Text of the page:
Tuesday, July 30, 2013

One Is Never Too Old To Learn, by Maria Zeeman

Facilitating this community of memoir writers has been a joy from the beginning. When I try to tell people just how special this group is, I suspect they must think I am exaggerating. Maria’s story represents what happens when people take time to listen to one another. Walls of fear and prejudice come tumbling down. And we are sometimes blessed with the privilege of being there to witness it.

I was in a concentration camp under the Japanese regime.
During the time that has passed since then, and that sure has been many years, I learned to forget and to go on. I had several friends that were Japanese. But I would never buy anything that was made there.  I even chose not to accept a better job when I found out that my supervisor was Japanese. It made me think of long past sad times.  I must say that almost all my life I was too busy having a good time. I always worked hard and studied hard, wanted to be the best mom I could.   But I really never took time out for just me. My inner self.

Then I retired, earlier than I wanted. Again my time went for extra work to make money for the care of my children and grandchildren.

Then one day a lady from the Netherlands came. She was looking for any survivors of the Tjidang camp in Djakarta, Indonesia during World War II. And I am one of them. She talked to me  for a long time. Then she offered me a visit with a psychiatrist and he referred me to a counselor. I still see her. This Dutch organization gives me some money for the rest of my life.

I still carried a grudge that I was hurt not only by the Japanese, but also by the Dutch people. Because when we came to Holland, nobody was nice to us. I know that they went through a war too, but they weren’t skinny and hungry. A Dutch organization gave us double coupons to obtain food. Others were envious of that. And, of course, we spoke Dutch, but with no dialect. They thought we had our noses in the air.

In school they laughed and teased us because we were far behind in every subject. I was 9 years and had to do grades 1, 2, and 3 in one year. No wonder I was still undereducated for my age. I made up for it for many years to come. The older we get the more we learn and understand. This counselor helped me a lot.

Now I’m a senior and am in this writing class. When I listen to the other people in the class, I learn and take time to understand other people and how different they are. When I listen to Kay (she’s Japanese) she makes me think of her and other people from a very wise and humble standpoint. I finally felt that I could love her for what she is, Japanese or not. And I felt such a burden of relieve fall off me that I was quiet and thankful. When we left and I saw her outside, I called her and hugged her, thanking her for being Kay, wise and understanding.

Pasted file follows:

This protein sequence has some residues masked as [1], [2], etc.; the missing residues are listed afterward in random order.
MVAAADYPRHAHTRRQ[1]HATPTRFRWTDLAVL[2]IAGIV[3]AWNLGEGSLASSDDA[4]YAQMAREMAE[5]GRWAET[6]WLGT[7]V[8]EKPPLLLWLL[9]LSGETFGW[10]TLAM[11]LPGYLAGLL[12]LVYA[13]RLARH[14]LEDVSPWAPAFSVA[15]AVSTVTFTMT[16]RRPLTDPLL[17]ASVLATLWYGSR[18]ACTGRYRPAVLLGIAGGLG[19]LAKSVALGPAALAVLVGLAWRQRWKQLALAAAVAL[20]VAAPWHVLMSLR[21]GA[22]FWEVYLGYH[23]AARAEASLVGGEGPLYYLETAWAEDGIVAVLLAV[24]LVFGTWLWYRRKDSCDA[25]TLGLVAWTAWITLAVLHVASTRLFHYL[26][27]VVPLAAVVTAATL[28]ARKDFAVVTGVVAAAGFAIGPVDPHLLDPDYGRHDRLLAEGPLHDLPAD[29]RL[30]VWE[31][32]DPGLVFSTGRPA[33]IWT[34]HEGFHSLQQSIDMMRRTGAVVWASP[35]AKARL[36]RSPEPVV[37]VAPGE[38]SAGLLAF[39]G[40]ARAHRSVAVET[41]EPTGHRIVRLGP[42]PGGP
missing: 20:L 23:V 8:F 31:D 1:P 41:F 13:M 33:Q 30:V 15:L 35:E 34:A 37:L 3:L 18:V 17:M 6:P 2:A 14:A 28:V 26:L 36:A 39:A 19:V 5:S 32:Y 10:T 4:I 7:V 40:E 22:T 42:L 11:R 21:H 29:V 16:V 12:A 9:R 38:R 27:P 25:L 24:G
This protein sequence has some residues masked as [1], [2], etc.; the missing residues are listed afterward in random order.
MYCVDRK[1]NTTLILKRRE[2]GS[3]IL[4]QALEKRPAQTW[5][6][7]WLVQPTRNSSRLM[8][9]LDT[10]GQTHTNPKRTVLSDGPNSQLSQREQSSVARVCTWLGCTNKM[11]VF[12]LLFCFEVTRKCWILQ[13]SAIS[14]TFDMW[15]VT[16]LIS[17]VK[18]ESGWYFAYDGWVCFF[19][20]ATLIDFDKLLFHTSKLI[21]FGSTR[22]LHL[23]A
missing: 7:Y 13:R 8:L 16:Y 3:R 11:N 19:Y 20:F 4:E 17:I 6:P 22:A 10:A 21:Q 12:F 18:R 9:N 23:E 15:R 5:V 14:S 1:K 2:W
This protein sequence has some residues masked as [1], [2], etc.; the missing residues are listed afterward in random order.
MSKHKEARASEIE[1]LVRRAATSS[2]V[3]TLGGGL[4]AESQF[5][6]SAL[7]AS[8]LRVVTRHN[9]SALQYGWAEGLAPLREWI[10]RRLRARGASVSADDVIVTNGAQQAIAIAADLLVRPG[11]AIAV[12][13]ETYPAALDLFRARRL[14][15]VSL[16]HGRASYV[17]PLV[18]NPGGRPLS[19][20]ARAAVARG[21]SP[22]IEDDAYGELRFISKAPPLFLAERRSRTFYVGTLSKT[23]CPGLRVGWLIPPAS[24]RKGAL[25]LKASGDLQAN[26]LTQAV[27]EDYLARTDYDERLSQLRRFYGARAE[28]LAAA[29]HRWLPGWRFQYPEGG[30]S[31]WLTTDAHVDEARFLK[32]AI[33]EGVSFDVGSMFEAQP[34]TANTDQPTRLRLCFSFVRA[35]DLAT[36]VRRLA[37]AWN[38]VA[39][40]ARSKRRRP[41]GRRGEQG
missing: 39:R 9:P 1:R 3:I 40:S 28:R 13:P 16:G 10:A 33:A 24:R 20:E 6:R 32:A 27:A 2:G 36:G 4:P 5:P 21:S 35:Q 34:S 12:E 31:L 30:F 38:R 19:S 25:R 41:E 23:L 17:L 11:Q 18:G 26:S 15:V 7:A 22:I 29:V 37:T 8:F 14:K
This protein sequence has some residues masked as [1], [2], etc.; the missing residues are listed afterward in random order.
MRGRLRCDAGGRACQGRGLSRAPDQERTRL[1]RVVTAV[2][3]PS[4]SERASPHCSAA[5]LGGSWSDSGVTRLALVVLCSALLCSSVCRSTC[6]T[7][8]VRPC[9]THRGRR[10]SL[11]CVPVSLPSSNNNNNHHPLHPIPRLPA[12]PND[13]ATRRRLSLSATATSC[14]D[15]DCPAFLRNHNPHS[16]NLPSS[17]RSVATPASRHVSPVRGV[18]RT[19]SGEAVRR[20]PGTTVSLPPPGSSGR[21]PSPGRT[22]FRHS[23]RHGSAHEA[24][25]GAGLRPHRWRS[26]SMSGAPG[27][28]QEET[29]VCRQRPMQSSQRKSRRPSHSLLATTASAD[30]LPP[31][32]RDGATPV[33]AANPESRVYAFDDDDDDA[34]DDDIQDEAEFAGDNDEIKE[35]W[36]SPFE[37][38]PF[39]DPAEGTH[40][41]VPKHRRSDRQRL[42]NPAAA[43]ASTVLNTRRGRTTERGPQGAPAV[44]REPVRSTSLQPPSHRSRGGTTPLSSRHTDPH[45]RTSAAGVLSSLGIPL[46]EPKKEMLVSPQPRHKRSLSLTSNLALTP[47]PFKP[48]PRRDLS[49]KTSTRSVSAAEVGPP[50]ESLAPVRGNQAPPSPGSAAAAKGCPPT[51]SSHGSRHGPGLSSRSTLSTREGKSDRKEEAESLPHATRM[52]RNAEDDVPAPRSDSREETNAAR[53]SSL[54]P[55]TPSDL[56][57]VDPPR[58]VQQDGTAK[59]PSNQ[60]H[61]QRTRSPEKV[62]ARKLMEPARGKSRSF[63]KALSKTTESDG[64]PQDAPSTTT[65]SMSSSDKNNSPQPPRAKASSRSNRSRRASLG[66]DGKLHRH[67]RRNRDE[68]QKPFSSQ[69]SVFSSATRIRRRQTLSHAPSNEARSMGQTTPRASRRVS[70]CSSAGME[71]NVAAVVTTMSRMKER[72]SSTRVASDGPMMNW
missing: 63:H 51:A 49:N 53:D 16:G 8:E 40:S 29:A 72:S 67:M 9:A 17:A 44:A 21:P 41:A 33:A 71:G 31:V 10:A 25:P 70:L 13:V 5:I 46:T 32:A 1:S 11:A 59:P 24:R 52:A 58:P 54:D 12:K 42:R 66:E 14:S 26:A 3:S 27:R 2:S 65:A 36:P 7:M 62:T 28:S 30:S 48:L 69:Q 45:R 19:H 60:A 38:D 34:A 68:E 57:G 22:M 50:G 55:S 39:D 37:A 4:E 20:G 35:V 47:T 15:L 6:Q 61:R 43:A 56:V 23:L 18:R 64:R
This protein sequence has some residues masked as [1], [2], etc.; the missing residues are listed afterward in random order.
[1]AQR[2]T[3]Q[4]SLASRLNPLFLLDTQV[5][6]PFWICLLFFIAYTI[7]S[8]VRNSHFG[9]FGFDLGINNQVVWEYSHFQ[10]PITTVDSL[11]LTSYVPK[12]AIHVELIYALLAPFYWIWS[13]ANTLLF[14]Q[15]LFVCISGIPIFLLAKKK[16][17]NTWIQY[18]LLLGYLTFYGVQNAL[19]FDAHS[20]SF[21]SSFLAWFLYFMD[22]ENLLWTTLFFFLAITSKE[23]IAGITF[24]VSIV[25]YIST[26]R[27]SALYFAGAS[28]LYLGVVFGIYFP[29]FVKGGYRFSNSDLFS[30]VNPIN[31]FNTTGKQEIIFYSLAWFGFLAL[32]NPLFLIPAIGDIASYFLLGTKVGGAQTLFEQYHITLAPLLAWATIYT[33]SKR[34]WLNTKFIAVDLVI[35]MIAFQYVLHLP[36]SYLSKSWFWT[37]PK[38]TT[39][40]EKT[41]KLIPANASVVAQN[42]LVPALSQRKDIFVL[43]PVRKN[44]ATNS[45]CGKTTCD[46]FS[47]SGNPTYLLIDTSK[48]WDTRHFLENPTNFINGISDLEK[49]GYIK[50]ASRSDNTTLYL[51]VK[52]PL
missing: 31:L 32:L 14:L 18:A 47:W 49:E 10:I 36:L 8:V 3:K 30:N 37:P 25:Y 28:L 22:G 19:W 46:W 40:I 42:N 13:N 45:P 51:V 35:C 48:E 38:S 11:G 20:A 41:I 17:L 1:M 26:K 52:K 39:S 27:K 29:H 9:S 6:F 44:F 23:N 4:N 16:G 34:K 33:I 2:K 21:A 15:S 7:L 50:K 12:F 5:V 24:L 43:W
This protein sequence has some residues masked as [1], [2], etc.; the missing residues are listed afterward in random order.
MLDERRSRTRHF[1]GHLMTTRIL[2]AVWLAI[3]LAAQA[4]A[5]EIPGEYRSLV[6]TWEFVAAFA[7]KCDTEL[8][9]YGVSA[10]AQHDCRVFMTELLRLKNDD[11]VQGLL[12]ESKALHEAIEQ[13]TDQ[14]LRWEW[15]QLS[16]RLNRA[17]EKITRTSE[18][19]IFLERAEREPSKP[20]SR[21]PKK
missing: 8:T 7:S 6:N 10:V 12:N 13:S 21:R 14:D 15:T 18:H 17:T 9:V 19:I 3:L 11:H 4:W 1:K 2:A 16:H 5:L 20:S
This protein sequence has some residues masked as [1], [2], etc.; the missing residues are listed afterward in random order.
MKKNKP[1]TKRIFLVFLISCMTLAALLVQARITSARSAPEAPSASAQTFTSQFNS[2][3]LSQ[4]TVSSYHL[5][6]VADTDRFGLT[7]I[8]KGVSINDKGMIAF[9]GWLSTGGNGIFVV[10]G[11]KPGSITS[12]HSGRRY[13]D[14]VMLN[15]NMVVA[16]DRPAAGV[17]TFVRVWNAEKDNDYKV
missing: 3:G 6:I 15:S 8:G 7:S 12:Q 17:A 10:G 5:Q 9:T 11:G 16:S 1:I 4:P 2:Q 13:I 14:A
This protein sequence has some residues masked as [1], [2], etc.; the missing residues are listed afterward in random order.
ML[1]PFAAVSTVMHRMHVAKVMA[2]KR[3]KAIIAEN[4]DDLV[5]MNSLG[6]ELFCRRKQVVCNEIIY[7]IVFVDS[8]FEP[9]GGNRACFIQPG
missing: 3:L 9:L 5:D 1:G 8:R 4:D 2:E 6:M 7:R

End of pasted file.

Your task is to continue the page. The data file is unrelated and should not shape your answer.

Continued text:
Yes, even at 78 years one can still learn a lot in life. 



  1. Maria,
    Your story touched my heart deeply. You have been through things in your life that I can't even imagine. I learn a lot every time I hear you read. We can all continue to learn. It is never too late. Thank you for the reminder.

  2. Your writing shows how it is that we remain young at heart - we are never too old to take a different perspective and learn new things. I am so glad you are in the class. You have shared so much with us and we have learned new things too.

  3. Maria-- It is so true of the saying "War is Hell" You experienced things so many of us have no realization of. And learning never stops as long as we are willing and open to hearing. Our writing class has been more than writing our own stories, it has been learning what has happened in the world to others as they tell their stories. I never knew about the Japanese internment camps here in America during the war until I heard Kay and Nobuyo's stories of being prisoners. So many innocent people have suffered at the hands of war which they had no part in causing. Hearing these stories helps us all to learn. Those who need healing for their mistreatment and those who've never known. This class helps us grow emotionally and spiritually. We are glad you came.